How to Start a Translation Scramble

Nearly 20% of people in the United States, 67.8 million, spoke a language other than English at home in 2019, according to the United States Census Bureau. The most popular languages ​​other than English were Spanish, Chinese, Tagalog, Vietnamese and Arabic.

If you speak another language and are looking to a little extra money on the side, consider leaning on your double ease. There are many avenues to explore in terms of what you might translate, and the the gig is often flexible. It’s the kind of hustle and bustle that can be done “24/7,” says Kathy Kristof, founder and editor-in-chief of

Here’s how to start a side business as a translator.

Create a profile on sites like Thumbtack or Fiverr

People hire translators for all kinds of tasks. This includes translating articles, press kits, scripts, novels And so on. Some gigs may require specialized training, such as those hiring to translate legal documents. But some may just require a general command of the language.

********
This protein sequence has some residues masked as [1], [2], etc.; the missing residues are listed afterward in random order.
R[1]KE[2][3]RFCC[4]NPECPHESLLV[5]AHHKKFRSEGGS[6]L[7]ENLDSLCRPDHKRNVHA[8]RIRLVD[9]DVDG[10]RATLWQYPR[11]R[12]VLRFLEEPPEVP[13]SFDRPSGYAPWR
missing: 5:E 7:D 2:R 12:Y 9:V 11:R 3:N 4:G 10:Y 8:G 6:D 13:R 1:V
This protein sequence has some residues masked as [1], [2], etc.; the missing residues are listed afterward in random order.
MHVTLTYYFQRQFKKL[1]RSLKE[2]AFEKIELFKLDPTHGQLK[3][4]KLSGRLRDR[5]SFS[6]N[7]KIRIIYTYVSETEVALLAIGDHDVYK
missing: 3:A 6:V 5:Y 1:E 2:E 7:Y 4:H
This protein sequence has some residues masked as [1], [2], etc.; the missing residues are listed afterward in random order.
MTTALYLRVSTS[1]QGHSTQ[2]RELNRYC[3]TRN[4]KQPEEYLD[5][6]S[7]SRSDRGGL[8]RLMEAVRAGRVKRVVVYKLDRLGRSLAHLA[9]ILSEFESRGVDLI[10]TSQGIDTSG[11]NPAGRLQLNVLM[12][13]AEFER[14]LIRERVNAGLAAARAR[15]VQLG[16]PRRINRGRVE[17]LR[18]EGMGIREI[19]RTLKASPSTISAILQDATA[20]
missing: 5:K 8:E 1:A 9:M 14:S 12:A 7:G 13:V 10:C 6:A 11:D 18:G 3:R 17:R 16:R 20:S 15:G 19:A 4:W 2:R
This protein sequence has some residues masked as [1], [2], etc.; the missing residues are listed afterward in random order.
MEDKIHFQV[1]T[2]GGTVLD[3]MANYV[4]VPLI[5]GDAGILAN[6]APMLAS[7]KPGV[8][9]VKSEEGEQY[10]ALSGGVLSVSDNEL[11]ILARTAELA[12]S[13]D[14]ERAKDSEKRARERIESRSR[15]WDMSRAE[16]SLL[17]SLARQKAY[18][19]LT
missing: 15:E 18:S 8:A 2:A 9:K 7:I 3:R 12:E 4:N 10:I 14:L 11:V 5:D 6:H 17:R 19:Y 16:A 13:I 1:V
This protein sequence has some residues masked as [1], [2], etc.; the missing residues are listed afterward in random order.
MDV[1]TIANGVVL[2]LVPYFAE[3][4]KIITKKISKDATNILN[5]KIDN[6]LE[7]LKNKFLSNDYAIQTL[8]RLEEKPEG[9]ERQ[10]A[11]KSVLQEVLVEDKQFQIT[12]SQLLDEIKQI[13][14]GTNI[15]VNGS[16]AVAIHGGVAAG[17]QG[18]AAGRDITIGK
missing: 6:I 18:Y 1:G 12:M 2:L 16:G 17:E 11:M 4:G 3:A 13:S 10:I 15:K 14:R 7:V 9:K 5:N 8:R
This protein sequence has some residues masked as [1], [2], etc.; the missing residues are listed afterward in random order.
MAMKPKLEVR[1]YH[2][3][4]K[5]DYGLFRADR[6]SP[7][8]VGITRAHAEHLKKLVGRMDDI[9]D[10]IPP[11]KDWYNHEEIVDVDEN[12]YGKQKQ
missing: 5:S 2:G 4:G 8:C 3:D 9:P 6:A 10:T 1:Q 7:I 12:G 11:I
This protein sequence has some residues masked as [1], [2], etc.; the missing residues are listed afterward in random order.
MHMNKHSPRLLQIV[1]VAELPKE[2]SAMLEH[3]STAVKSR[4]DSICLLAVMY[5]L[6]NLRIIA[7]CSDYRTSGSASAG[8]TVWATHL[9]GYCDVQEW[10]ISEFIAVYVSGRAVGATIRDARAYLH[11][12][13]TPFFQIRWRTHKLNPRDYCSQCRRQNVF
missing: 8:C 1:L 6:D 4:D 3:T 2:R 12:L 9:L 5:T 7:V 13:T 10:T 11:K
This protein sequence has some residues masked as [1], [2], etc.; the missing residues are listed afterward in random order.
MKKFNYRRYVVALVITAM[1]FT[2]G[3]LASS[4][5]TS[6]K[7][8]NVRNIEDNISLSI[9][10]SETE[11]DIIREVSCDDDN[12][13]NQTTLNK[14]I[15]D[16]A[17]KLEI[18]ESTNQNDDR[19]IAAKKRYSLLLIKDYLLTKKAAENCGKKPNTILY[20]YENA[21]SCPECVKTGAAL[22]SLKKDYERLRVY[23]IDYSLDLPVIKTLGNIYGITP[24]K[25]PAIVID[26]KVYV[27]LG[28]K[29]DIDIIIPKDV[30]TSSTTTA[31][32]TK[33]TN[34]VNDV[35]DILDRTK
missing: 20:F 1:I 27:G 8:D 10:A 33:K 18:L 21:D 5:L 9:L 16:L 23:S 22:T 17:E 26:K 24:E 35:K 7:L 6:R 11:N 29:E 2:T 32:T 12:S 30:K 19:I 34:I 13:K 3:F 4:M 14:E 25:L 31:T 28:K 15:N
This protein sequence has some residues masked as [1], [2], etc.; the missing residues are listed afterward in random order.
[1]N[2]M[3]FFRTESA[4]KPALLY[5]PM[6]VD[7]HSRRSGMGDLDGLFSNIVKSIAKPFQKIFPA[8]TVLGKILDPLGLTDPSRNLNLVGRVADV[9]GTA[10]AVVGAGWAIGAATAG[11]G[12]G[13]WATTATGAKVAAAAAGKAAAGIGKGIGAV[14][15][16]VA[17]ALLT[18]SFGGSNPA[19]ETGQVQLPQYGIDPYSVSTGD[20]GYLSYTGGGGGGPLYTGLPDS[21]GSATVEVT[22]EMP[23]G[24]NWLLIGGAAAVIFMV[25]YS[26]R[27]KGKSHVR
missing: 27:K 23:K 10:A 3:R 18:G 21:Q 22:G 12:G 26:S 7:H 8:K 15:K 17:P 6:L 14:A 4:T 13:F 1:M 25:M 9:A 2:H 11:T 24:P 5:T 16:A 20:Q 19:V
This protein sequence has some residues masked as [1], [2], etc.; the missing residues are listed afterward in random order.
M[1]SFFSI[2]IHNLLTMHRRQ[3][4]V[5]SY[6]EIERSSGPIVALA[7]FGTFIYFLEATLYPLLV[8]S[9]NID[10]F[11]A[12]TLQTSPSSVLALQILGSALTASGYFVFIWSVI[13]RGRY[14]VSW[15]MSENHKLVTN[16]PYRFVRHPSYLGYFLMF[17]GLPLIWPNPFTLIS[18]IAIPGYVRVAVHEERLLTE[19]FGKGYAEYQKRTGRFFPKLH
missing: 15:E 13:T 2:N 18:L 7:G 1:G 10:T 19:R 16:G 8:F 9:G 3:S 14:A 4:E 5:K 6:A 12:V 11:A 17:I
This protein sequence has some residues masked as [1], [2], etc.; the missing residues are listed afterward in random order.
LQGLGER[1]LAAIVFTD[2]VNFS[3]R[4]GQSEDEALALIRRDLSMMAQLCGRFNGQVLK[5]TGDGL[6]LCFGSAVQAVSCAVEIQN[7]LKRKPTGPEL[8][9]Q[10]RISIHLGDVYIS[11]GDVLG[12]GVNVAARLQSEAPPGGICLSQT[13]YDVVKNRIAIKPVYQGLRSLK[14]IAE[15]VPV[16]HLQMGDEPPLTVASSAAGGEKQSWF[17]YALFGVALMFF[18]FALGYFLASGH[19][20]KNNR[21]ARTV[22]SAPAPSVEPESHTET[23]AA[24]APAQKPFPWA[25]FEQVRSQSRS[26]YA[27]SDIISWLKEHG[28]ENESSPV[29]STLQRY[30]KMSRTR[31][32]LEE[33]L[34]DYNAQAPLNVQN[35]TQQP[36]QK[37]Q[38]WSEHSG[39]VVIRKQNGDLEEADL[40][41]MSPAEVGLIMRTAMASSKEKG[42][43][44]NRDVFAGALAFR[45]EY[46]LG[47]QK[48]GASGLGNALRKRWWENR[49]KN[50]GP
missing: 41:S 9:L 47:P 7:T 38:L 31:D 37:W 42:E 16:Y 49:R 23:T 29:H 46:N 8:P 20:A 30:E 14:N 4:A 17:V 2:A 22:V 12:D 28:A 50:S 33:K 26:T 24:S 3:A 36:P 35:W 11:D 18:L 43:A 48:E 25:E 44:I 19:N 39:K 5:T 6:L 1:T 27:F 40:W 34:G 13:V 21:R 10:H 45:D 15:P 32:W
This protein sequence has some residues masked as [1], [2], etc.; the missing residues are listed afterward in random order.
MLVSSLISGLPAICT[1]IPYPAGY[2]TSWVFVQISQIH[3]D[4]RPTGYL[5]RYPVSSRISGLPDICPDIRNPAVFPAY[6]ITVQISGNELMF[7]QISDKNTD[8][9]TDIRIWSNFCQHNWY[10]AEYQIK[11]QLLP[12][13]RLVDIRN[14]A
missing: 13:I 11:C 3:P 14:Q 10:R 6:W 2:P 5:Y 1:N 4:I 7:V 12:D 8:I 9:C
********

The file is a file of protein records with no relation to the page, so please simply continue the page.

There are several ways to find a translation service:

  • Sites like smart cat offer translation services, in particular. Translators can create a profile and the site connects them with clients. “They have software that will half-translate,” says Kristof. Once you’ve reviewed the AI ​​translation, you can edit it to smooth out the language and make sure it makes sense.
  • Sites like Fiverr, Upwork And Bug allows you to create a profile listing your skills and how much you seek to be paid for them. You can also search and apply for translation gigs on the sites.
  • Sites like, LinkedIn, In effect, Freak, career builder, ZipRecruiter and so on list part-time in-person and remote translation roles.

Translators earn an average of $37 per hour in the United States

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